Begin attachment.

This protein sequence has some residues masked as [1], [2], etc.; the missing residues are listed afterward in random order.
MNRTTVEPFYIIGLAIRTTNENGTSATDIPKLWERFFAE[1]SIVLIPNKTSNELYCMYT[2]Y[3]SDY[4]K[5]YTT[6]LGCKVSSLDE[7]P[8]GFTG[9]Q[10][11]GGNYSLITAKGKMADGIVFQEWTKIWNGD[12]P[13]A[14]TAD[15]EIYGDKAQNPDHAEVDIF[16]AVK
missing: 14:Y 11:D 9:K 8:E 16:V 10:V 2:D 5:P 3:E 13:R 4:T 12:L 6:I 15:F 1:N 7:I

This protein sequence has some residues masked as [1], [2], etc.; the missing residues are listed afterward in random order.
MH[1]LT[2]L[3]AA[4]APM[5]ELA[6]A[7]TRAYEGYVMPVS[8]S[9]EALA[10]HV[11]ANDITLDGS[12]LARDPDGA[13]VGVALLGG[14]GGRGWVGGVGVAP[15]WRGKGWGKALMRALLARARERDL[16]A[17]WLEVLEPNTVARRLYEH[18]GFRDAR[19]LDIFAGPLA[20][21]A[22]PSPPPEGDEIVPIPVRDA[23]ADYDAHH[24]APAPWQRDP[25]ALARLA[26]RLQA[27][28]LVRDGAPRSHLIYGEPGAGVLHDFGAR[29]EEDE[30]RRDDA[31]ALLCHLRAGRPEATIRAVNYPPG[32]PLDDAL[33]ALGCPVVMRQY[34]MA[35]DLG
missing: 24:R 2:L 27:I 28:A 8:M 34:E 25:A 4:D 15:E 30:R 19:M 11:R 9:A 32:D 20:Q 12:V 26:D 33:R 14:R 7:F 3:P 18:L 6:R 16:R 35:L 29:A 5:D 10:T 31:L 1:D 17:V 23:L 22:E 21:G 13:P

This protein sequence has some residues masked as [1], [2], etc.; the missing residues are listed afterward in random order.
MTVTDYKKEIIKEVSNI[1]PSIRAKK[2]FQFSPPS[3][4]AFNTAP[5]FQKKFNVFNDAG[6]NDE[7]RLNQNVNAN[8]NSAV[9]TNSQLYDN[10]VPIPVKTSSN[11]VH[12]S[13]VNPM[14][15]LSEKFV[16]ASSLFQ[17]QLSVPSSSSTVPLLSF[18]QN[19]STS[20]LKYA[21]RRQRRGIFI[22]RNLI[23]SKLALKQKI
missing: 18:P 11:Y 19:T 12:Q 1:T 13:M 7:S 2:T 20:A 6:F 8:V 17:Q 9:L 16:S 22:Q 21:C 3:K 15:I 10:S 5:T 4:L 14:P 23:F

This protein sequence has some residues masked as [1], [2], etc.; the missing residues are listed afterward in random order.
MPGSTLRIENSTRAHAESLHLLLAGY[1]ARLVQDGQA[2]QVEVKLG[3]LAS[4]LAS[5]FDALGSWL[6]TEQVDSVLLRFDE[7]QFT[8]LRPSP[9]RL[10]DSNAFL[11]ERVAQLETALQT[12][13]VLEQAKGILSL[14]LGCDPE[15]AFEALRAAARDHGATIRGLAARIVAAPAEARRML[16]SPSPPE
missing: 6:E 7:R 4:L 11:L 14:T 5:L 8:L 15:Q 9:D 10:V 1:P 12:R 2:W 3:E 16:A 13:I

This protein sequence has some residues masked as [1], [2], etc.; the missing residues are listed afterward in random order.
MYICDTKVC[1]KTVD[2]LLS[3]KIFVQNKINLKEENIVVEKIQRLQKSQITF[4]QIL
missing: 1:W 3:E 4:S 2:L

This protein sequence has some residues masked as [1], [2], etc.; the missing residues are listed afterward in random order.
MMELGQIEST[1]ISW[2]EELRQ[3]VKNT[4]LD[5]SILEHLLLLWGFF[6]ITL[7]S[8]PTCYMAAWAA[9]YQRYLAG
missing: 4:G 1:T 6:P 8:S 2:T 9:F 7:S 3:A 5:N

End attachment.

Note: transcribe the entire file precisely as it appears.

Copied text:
This protein sequence has some residues masked as [1], [2], etc.; the missing residues are listed afterward in random order.
MNRTTVEPFYIIGLAIRTTNENGTSATDIPKLWERFFAE[1]SIVLIPNKTSNELYCMYT[2]Y[3]SDY[4]K[5]YTT[6]LGCKVSSLDE[7]P[8]GFTG[9]Q[10][11]GGNYSLITAKGKMADGIVFQEWTKIWNGD[12]P[13]A[14]TAD[15]EIYGDKAQNPDHAEVDIF[16]AVK
missing: 14:Y 11:D 9:K 8:E 16:V 10:V 2:D 5:P 3:E 13:R 4:T 12:L 6:I 15:F 1:N 7:I

This protein sequence has some residues masked as [1], [2], etc.; the missing residues are listed afterward in random order.
MH[1]LT[2]L[3]AA[4]APM[5]ELA[6]A[7]TRAYEGYVMPVS[8]S[9]EALA[10]HV[11]ANDITLDGS[12]LARDPDGA[13]VGVALLGG[14]GGRGWVGGVGVAP[15]WRGKGWGKALMRALLARARERDL[16]A[17]WLEVLEPNTVARRLYEH[18]GFRDAR[19]LDIFAGPLA[20][21]A[22]PSPPPEGDEIVPIPVRDA[23]ADYDAHH[24]APAPWQRDP[25]ALARLA[26]RLQA[27][28]LVRDGAPRSHLIYGEPGAGVLHDFGAR[29]EEDE[30]RRDDA[31]ALLCHLRAGRPEATIRAVNYPPG[32]PLDDAL[33]ALGCPVVMRQY[34]MA[35]DLG
missing: 24:R 2:L 27:I 28:A 8:M 34:E 25:A 4:D 15:E 30:R 19:M 11:R 9:A 32:D 20:Q 12:V 26:D 33:R 14:R 7:F 3:P 18:L 6:R 16:R 35:L 29:A 5:D 10:T 31:L 1:D 17:V 23:L 22:E 21:G 13:P

This protein sequence has some residues masked as [1], [2], etc.; the missing residues are listed afterward in random order.
MTVTDYKKEIIKEVSNI[1]PSIRAKK[2]FQFSPPS[3][4]AFNTAP[5]FQKKFNVFNDAG[6]NDE[7]RLNQNVNAN[8]NSAV[9]TNSQLYDN[10]VPIPVKTSSN[11]VH[12]S[13]VNPM[14][15]LSEKFV[16]ASSLFQ[17]QLSVPSSSSTVPLLSF[18]QN[19]STS[20]LKYA[21]RRQRRGIFI[22]RNLI[23]SKLALKQKI
missing: 18:P 11:Y 19:T 12:Q 1:T 13:M 7:S 2:T 20:A 6:F 8:V 17:Q 9:L 16:S 22:Q 21:C 3:K 15:I 10:S 5:T 4:L 14:P 23:F

This protein sequence has some residues masked as [1], [2], etc.; the missing residues are listed afterward in random order.
MPGSTLRIENSTRAHAESLHLLLAGY[1]ARLVQDGQA[2]QVEVKLG[3]LAS[4]LAS[5]FDALGSWL[6]TEQVDSVLLRFDE[7]QFT[8]LRPSP[9]RL[10]DSNAFL[11]ERVAQLETALQT[12][13]VLEQAKGILSL[14]LGCDPE[15]AFEALRAAARDHGATIRGLAARIVAAPAEARRML[16]SPSPPE
missing: 6:E 7:R 4:L 11:L 14:T 5:L 8:L 15:Q 9:D 10:V 1:P 12:R 2:W 3:E 16:A 13:I

This protein sequence has some residues masked as [1], [2], etc.; the missing residues are listed afterward in random order.
MYICDTKVC[1]KTVD[2]LLS[3]KIFVQNKINLKEENIVVEKIQRLQKSQITF[4]QIL
missing: 1:W 3:E 4:S 2:L

This protein sequence has some residues masked as [1], [2], etc.; the missing residues are listed afterward in random order.
MMELGQIEST[1]ISW[2]EELRQ[3]VKNT[4]LD[5]SILEHLLLLWGFF[6]ITL[7]S[8]PTCYMAAWAA[9]YQRYLAG
missing: 4:G 1:T 6:P 8:S 2:T 9:F 7:S 3:A 5:N